With most of the student body packed into the Northwood gym, Lady Falcons catcher Kaitlyn Williams was recognized Monday for her high school achievements by USA Today and the Army National Guard.
She became one of just 13 honorees nationwide for “The Inspiration” award, presented to student-athletes who have overcome odds to excel on the field and in the classroom.
A Times article last spring, entitled “From Russia with love,” chronicled Williams’ adoption from Russia as a 2-year-old, her abilities on the softball diamond and her success as an honor student. That story was forwarded to USA Today, a sister newspaper of The Times, and Williams’ efforts made her an easy selection for the prestigious award.
“When educators choose education, it’s because of kids like Kaitlyn,” Northwood principal Darlene Simons said at the assembly. “I have been blessed to get to know her over the past couple of years. I challenge each of you to do what Kaitlyn has done during her tenure here at Northwood. She has taken what abilities and gifts have been given to her, and she’s used it to better all those she’s come in contact with.”
Northwood softball coach Greg Swearengin read a list of accomplishments by Williams, who helped make his team a playoff participant. As a catcher, she earned a spot on the 2012 Times All-City team when she hit .431, while leading Northwood to Sulphur for the state softball tournament. She recently signed scholarship papers to play softball at Bossier Parish Community College next year.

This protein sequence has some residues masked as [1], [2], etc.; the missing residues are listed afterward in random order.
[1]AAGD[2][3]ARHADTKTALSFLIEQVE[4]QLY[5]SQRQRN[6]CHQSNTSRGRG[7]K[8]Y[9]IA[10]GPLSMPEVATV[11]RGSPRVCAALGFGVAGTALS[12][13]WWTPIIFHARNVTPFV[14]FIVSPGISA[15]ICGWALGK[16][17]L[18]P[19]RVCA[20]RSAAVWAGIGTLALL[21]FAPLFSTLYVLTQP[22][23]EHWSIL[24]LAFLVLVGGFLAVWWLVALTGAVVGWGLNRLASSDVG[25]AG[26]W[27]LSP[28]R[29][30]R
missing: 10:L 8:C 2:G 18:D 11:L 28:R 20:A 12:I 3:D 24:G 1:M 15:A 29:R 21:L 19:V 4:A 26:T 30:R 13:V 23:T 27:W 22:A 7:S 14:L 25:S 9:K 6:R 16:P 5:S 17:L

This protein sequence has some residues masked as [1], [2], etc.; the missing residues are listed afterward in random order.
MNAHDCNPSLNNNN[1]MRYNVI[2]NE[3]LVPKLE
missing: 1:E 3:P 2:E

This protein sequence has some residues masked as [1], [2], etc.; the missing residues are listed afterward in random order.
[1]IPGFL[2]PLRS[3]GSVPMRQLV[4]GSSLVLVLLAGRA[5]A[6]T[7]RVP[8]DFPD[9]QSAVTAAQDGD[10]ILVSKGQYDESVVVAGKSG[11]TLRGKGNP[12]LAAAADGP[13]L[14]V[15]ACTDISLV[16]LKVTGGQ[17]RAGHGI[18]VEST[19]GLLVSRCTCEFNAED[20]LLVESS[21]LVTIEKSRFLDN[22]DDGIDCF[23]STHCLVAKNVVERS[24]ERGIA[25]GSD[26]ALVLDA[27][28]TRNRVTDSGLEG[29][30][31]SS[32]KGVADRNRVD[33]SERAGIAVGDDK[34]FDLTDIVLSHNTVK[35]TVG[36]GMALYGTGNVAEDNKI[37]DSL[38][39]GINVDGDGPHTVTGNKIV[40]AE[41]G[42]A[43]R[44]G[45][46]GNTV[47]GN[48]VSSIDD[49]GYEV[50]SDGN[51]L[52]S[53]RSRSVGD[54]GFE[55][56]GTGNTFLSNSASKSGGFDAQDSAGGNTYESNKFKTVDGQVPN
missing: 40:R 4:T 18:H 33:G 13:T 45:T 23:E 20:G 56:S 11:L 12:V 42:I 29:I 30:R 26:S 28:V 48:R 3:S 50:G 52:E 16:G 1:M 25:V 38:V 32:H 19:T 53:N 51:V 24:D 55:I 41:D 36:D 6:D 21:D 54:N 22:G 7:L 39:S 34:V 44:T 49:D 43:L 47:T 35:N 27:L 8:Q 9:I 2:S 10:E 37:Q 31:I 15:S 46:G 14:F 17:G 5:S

At Northwood, she carries a 3.75 grade point average and is active in the National Honor Society, student council and the Fellowship of Christian. Williams is also involved with the Circle of Hope, an organization that works with special needs youngsters through the Arc, and the Special Olympics.
“Kaitlyn is a very special young lady who has done many great things here at Northwood,” Swearengin said. “If you have not met Kaitlyn, she has never met a stranger, and you have about three weeks to get to know her before she graduates.”
National Guard spokesman Sgt. Todd Derrick said student-athletes are known for their leadership ability and Williams embodies a number of qualities admired by the Guard.
“We’re here today to recognize one of the leaders,” Derrick said. “Throughout the year, we tour the country and honor the country’s most inspirational high school athletes, and we come across far too many inspirational stories to describe them all here. Many of them demonstrate just how inspirational high school sports can be. Many capture what the National Guard looks for.”
Williams had to overcome physical challenges, due to her time in the orphanage, to become an athlete of note. The following is an excerpt from previous story in The Times.
“Initially, doctors told Julie that Kaitlyn would never walk well because of her lack of care in Russia. She had suffered from scurvy and had flat feet to boot. But shoes with arches and an introduction to competitive sports helped bring the youngster out of her physical shell.
“Kaitlyn was diagnosed with Orphanage Delay Syndrome and she wasn’t very coordinated to begin with,” her mother, Julie, said. “But she began playing Tumble Bears, CABOOSA soccer, t-ball and Biddy Ball basketball.'”
The 2012 story on Williams, along with a video, can be found at shreveporttimes.com.